I'll weigh in on the other side. The O.P. seems to like inexpensive
lenses, and he doesn't own anything nearly as wide as the kit lens.
I think that for him, the kit lens is a good value.

--
Ben Rosengart (212) 741-4400 x215
Sometimes it only makes sense to focus our attention on those
questions that are equal parts trivial and intriguing.
--Josh Micah Marshall
Anonymous
May 2, 2005 9:00:30 PM

Archived from groups: rec.photo.digital.slr-systems (More info?)

On Monday 02 May 2005 07:58, Alan Browne wrote:

> DelphiCoder wrote:
>
>> "Stefan Patric" <writeme@addressbelow.com> wrote in message
>> news:2xhde.10104$_K.5452@fed1read03...
>>
>>> What are you planning on photographing at those speeds? Bullets in
>>> flight?
>>
>>
>> Actually, I did want to try that.
>
> The shutter speed has nothing to do with it. Even at 1/8,000, a high
> powered bullet (3000 fps) will travel over 4 inches over that time. A
> more common speed bullet will travel 1.5 inches.

Okay. Bullets are out. All the shooting required to calibrate
everything would probably scare the hell of neighbors anyway. But how
far would a starship traveling at, say, Warp 3 go in 1/8000 sec?
Inquiring minds want to know. ;-)

> Further, don't forget that at high shutter speeds a "slit" is
> travelling across the frame.

Actually, with these types of high speed shutters, the slit travels
vertically from the bottom of the frame (the top of the picture. It's
upside down, remember.) to the top.

> You need a specialty strobe with high power and very short cycle at a
> high ISO.

Yes, a special strobe, but it doesn't need to recycle fast. It just
must have a very, and I mean VERY, short flash duration like on the
order of one millionth of a second.

> Open the shutter up in a dark room and fire the bullet (into a
> suitable backstop [no, not your MIL]).
>
> Some kind of trigger device (microphone or laser based) and a
> controllable delay circuit to trigger the strobe.

Either method will work. It just takes more calculations to use sound
to trigger the strobe than it does to use light. You can even use an
electronic timer circuit wired to the trigger of the gun.

--
Stefan Patric
NoLife Polymath Group
tootek2@yahoo.com
Anonymous
May 2, 2005 10:13:09 PM

Archived from groups: rec.photo.digital.slr-systems (More info?)

"DelphiCoder" <delphicoder@hotmail.com> wrote in message
news:xe5de.2307$6q1.666@trnddc09...

> I am thinking of taking the three lens that I have and try them out in the
> store before I buy the camera. That is, if they would even let me do that.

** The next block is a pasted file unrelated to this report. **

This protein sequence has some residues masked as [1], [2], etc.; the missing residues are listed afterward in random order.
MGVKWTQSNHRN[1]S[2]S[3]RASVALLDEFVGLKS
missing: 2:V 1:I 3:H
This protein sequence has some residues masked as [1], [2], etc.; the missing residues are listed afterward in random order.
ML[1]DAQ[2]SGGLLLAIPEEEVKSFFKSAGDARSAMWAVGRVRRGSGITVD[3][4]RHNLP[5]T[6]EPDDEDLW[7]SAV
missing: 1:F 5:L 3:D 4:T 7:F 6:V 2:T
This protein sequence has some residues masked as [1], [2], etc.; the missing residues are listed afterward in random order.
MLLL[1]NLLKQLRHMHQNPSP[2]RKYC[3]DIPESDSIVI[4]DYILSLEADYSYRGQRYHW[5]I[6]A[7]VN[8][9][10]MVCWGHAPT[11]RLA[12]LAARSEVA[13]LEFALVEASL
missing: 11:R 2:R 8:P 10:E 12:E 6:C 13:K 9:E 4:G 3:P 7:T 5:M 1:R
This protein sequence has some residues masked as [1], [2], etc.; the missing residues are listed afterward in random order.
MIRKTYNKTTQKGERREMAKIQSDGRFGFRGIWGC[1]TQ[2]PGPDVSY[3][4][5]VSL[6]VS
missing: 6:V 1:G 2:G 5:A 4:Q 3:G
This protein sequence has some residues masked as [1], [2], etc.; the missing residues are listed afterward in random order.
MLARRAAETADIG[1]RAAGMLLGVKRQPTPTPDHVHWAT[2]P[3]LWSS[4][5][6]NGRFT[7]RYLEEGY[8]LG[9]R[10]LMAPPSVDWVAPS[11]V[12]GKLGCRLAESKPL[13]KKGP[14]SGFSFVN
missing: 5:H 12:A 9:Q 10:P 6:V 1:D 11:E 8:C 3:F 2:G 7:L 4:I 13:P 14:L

> It would be great if someplace "rented" these things for a weekend.
>
As far as renting, Calumet has both the Rebel and 20D for rent in my area,
(San Diego) you might check with stores in your area to see if there are any
available for rental...

--
Skip Middleton
http://www.shadowcatcherimagery.com
May 3, 2005 6:58:26 AM

Archived from groups: rec.photo.digital.slr-systems (More info?)

In article <na2dnVCN-q28I-jfRVn_vg@giganews.com>,
Randy W. Sims <RandyS@ThePierianSpring.org> wrote:

>> What are you planning on photographing at those speeds? Bullets in
>> flight? Warp driven starships? You are being seduced by numbers.
>> Don't fall prey to that marketing ploy. You'll have little need for
>> such high shutter speeds. Make them a low priority in your overall
>> decision making process.
>
>Except that a faster shutter speed allows you to use a larger aperture
>in light, and you might want that to get a particular depth of field
>effect. Although, I guess you could just use filters to block out some
>of the light for the same effect??

A heck of a lot of my photos are going to be Arizona landscapes, taken
at midday, in the summer. I'm pretty sure fast shutters will be useful
to me.
Anonymous
May 3, 2005 8:33:40 AM

Archived from groups: rec.photo.digital.slr-systems (More info?)

On Mon, 02 May 2005 17:00:30 -0700, Stefan Patric
<writeme@addressbelow.com> wrote:
>
> But how far would a starship traveling at, say, Warp 3 go in 1/8000 sec?
> Inquiring minds want to know. ;-)

That's 3x the speed of light, yes?

If so, about 112.5 kilometers, or 70 miles, according to my
calculations. You'll need an awfully wide lens to keep all
of that in your frame. :-)

--
Ben Rosengart (212) 741-4400 x215
Sometimes it only makes sense to focus our attention on those
questions that are equal parts trivial and intriguing.
--Josh Micah Marshall
Anonymous
May 3, 2005 1:56:04 PM

Archived from groups: rec.photo.digital.slr-systems (More info?)

Stefan Patric wrote:
>
> Actually, with these types of high speed shutters, the slit travels
> vertically from the bottom of the frame (the top of the picture. It's
> upside down, remember.) to the top.

Yeah, and so? You're still not going to catch much of the bullet. (In
my camera the travel is top to bottom).

>
>
>>You need a specialty strobe with high power and very short cycle at a
>>high ISO.
>
>
> Yes, a special strobe, but it doesn't need to recycle fast. It just

By cycle I mean discharge cycle (duration as you said). Most camera
strobes discharge over 1/10,000 to 2/1000 of a second. You will need
1/50,000 - 1/100,000.

Cheers,
Alan



--
-- r.p.e.35mm user resource: http://www.aliasimages.com/rpe35mmur.htm
-- r.p.d.slr-systems: http://www.aliasimages.com/rpdslrsysur.htm
-- [SI] gallery & rulz: http://www.pbase.com/shootin
-- e-meil: Remove FreeLunch.
Anonymous
May 3, 2005 2:19:36 PM

Archived from groups: rec.photo.digital.slr-systems (More info?)

Ben Rosengart wrote:

> On Mon, 02 May 2005 17:00:30 -0700, Stefan Patric
> <writeme@addressbelow.com> wrote:
>
>>But how far would a starship traveling at, say, Warp 3 go in 1/8000 sec?
>>Inquiring minds want to know. ;-)